Association Between Hospital-diagnosed Atopic Dermatitis and Psychiatric Disorders and Medication Use in Childhood

I. Vittrup; Y. M. F. Andersen; C. Droitcourt; L. Skov; A. Egeberg; M. C. Fenton; P. Mina-Osorio; S. Boklage; J. P. Thyssen

Disclosures

The British Journal of Dermatology. 2021;185(1):91-100. 

In This Article

Abstract and Introduction

Abstract

Background: While adult atopic dermatitis (AD) is associated with anxiety and depression, and paediatric AD is linked to attention deficit hyperactivity disorder (ADHD), the relationship between AD in childhood and other psychiatric disorders is largely unknown.

Objectives: To determine the relationship between AD and diagnosis and treatment of psychiatric disorders in children.

Methods: All Danish children born between 1 January 1995 and 31 December 2012 with a hospital diagnosis of AD (n = 14 283) were matched 1 : 10 with children without a hospital diagnosis of AD. Endpoints were psychotropic medication use, hospital diagnoses of depression, anxiety, ADHD, or self-harming behaviour, accidental/suicidal death, and consultation with a psychiatrist or psychologist.

Results: Significant associations were observed between hospital-diagnosed AD and antidepressant [adjusted hazard ratio (aHR) 1·19, 95% confidence interval (CI) 1·04–1·36], anxiolytic (aHR 1·72, 95% CI 1·57–1·90), and centrally acting sympathomimetic (aHR 1·29, 95% CI 1·18–1·42) medication use. Consultation with a psychiatrist (aHR 1·33, 95% CI 1·16–1·52) or psychologist (aHR 1·25, 95% CI 1·11–1·41) was also associated with AD. No association with a hospital diagnosis of depression (aHR 0·58, 95% CI 0·21–1·56), anxiety (aHR 1·47, 95% CI 0·98–2·22) or self-harming behaviour (aHR 0·88, 95% CI 0·27–2·88) was observed, but a diagnosis of ADHD (aHR 1·91, 95% CI 1·56–2·32) was significantly associated with AD. The absolute risks were generally low.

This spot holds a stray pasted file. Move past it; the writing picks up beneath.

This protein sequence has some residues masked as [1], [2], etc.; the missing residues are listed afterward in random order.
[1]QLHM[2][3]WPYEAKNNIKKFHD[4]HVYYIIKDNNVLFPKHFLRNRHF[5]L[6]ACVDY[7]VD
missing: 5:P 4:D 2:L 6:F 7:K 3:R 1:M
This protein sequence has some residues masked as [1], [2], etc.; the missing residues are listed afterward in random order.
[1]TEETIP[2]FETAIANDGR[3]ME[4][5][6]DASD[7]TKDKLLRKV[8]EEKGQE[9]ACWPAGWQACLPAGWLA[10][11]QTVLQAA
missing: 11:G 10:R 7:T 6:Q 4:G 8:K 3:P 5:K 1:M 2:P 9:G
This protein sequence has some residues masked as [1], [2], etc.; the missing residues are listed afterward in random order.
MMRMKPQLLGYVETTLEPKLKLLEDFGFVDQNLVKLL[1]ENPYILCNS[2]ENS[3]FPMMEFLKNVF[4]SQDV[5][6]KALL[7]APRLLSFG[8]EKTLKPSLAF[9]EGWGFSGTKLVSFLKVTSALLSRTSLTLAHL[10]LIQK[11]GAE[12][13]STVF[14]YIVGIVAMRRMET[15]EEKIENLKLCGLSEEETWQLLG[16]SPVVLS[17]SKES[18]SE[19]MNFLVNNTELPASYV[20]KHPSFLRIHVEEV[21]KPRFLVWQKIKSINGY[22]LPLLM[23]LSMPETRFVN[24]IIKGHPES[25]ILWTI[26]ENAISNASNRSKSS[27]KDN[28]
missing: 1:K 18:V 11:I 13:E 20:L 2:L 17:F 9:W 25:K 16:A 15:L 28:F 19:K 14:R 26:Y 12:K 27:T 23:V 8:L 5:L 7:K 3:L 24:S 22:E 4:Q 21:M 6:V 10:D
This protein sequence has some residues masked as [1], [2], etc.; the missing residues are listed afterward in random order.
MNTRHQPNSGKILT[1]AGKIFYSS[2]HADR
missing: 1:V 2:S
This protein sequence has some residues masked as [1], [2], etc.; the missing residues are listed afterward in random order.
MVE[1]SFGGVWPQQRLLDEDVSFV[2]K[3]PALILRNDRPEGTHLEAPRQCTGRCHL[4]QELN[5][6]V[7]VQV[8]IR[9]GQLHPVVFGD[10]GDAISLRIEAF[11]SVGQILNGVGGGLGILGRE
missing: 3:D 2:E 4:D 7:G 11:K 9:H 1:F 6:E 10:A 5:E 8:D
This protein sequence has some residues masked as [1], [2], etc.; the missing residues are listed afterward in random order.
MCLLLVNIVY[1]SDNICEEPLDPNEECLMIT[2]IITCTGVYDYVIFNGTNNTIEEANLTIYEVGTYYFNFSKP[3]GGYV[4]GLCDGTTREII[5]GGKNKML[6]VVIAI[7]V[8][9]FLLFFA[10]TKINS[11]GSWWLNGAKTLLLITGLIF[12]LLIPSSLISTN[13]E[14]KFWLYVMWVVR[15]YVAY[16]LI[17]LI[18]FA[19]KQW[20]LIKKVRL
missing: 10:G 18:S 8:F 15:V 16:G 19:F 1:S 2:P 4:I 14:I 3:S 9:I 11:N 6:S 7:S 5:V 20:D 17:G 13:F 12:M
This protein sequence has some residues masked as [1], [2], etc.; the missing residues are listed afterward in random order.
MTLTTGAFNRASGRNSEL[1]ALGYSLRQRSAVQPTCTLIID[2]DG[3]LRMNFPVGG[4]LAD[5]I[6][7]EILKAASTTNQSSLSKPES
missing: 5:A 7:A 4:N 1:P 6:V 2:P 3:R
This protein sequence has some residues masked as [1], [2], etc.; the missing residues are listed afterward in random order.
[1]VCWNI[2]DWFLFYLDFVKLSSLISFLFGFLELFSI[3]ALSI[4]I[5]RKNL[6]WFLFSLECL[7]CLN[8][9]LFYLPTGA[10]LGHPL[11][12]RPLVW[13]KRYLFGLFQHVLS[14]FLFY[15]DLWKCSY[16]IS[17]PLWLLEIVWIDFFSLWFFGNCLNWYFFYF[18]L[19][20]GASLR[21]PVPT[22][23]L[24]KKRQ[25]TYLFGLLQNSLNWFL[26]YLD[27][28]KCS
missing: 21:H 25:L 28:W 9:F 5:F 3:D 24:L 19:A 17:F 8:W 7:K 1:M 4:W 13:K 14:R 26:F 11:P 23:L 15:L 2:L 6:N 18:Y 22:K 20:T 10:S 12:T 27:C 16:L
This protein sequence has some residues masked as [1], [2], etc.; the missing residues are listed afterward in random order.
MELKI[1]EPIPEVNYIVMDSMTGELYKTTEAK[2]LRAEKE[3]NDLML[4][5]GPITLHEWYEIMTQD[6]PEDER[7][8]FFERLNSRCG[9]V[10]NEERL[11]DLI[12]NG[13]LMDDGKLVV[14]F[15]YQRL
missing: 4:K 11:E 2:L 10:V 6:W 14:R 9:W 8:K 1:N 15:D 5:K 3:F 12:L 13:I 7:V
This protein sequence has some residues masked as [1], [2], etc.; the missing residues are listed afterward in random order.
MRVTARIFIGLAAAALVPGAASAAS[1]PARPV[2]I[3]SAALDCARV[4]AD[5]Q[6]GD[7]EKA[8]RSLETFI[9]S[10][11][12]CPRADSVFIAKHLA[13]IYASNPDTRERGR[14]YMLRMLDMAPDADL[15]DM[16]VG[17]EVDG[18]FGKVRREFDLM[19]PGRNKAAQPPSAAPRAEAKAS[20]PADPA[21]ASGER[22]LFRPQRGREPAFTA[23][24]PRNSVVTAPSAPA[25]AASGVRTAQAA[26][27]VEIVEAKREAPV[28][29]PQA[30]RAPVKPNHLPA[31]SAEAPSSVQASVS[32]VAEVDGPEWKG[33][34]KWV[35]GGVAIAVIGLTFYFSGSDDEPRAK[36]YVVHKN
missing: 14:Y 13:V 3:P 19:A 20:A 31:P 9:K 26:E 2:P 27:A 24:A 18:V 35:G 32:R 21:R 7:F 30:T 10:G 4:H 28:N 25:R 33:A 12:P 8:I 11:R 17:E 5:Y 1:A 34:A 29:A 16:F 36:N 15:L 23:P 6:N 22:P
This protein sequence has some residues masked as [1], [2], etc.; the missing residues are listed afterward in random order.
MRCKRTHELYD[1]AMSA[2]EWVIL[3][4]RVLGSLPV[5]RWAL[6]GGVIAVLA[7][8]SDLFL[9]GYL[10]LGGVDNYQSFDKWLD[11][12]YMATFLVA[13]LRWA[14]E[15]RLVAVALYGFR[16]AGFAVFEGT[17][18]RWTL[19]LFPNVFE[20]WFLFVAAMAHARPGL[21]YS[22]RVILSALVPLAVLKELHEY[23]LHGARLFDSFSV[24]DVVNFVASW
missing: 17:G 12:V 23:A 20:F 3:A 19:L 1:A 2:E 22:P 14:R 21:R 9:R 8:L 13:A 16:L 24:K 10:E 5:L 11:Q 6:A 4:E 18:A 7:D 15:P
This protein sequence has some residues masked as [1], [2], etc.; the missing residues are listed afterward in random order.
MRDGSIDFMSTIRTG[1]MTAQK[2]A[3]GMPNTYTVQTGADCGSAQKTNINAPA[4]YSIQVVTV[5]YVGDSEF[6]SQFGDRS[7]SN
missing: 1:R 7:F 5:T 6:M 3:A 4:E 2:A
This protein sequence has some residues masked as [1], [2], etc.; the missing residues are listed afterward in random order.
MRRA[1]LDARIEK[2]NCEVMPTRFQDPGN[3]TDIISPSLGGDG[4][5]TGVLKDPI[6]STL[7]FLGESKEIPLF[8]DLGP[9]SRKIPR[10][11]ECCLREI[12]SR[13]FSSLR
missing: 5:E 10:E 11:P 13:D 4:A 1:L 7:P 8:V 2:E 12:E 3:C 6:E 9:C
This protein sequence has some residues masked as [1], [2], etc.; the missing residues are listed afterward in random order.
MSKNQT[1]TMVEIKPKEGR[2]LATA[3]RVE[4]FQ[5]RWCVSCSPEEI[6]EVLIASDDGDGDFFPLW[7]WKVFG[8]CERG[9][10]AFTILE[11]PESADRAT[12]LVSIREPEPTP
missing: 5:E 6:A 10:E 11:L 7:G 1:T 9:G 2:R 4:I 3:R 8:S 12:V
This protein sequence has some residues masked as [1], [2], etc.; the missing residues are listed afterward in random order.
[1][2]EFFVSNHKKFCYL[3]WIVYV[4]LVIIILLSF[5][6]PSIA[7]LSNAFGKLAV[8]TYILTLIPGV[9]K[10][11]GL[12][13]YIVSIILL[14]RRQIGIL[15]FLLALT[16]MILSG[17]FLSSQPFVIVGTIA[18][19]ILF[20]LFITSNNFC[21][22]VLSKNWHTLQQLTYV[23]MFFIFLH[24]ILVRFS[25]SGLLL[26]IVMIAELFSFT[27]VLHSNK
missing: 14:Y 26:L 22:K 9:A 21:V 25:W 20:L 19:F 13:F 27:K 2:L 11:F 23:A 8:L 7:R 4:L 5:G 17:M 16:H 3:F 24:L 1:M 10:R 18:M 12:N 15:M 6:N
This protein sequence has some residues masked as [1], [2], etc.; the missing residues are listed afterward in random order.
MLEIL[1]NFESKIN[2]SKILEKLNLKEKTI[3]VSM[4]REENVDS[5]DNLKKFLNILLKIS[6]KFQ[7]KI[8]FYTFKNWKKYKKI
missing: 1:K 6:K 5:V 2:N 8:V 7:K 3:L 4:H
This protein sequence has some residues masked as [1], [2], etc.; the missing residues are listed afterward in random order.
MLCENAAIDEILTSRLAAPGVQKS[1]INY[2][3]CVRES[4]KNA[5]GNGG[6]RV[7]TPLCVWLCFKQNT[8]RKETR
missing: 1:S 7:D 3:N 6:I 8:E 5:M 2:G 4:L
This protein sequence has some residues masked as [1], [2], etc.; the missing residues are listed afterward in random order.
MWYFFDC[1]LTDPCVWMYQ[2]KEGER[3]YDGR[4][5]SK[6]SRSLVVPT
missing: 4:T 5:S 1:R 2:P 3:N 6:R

Conclusions: The increased risk of treatment, but not of a hospital diagnosis of psychiatric disorders in children with hospital-diagnosed AD, suggests that psychiatric issues in children with AD could be of a transient, reversible or mild–moderate nature.

Introduction

Atopic dermatitis (AD) is a chronic and relapsing inflammatory skin condition that most often begins in early childhood and affects up to 15% of children in Denmark.[1] Children with AD are affected by pruritus and interrupted sleep, have a higher risk of social isolation, stigmatization and altered self-esteem,[2–4] and have significantly reduced quality of life,[5,6] with quality-of-life scores being positively correlated with AD severity.[7] While paediatric AD has been shown to be associated with attention deficit hyperactivity disorder (ADHD),[8–11] the relationship between paediatric AD and other psychiatric disorders is largely unknown.[12,13]

This study investigated whether Danish children with AD seen within the hospital system had increased occurrence of psychiatric diagnoses, psychotropic medication use, consultations with psychologists or psychiatrists, or death from accident or suicide.

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